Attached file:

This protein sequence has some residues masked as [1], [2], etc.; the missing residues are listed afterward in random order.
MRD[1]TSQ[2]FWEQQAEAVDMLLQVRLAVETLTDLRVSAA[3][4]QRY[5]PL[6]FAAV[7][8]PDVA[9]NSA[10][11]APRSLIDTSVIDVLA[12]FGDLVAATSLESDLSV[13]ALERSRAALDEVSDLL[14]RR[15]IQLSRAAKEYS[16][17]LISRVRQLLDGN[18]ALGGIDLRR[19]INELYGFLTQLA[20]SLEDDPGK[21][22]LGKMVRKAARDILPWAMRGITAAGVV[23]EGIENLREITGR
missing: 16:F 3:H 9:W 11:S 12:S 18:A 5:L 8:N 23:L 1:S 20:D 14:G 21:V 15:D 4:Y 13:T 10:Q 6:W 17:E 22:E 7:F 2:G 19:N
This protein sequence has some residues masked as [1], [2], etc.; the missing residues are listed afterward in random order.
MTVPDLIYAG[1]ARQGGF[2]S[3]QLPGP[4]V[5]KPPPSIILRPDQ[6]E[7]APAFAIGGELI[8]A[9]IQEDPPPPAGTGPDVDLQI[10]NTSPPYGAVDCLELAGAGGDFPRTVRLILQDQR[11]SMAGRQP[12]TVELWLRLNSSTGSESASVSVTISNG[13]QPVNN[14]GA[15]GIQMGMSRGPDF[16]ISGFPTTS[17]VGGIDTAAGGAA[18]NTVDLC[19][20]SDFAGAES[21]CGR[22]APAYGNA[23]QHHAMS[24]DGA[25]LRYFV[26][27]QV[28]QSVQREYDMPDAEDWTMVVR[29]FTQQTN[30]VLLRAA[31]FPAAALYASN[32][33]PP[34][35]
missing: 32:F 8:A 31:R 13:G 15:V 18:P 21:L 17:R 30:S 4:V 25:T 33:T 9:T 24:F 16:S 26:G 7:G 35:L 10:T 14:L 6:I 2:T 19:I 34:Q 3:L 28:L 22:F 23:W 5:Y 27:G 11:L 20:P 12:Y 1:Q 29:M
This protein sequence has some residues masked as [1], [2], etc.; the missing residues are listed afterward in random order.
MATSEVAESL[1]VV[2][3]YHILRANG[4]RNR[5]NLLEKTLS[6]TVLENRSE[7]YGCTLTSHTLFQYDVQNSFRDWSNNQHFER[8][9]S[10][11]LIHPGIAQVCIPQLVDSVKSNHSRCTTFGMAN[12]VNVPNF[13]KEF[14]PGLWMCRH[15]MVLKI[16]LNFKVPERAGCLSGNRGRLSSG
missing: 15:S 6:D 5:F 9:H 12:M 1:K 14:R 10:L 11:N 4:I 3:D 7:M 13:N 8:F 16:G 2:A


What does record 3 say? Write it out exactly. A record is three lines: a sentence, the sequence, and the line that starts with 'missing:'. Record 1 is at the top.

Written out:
This protein sequence has some residues masked as [1], [2], etc.; the missing residues are listed afterward in random order.
MATSEVAESL[1]VV[2][3]YHILRANG[4]RNR[5]NLLEKTLS[6]TVLENRSE[7]YGCTLTSHTLFQYDVQNSFRDWSNNQHFER[8][9]S[10][11]LIHPGIAQVCIPQLVDSVKSNHSRCTTFGMAN[12]VNVPNF[13]KEF[14]PGLWMCRH[15]MVLKI[16]LNFKVPERAGCLSGNRGRLSSG
missing: 15:S 6:D 5:F 9:H 12:M 1:K 14:R 10:L 11:N 4:I 3:D 7:M 13:N 8:F 16:G 2:A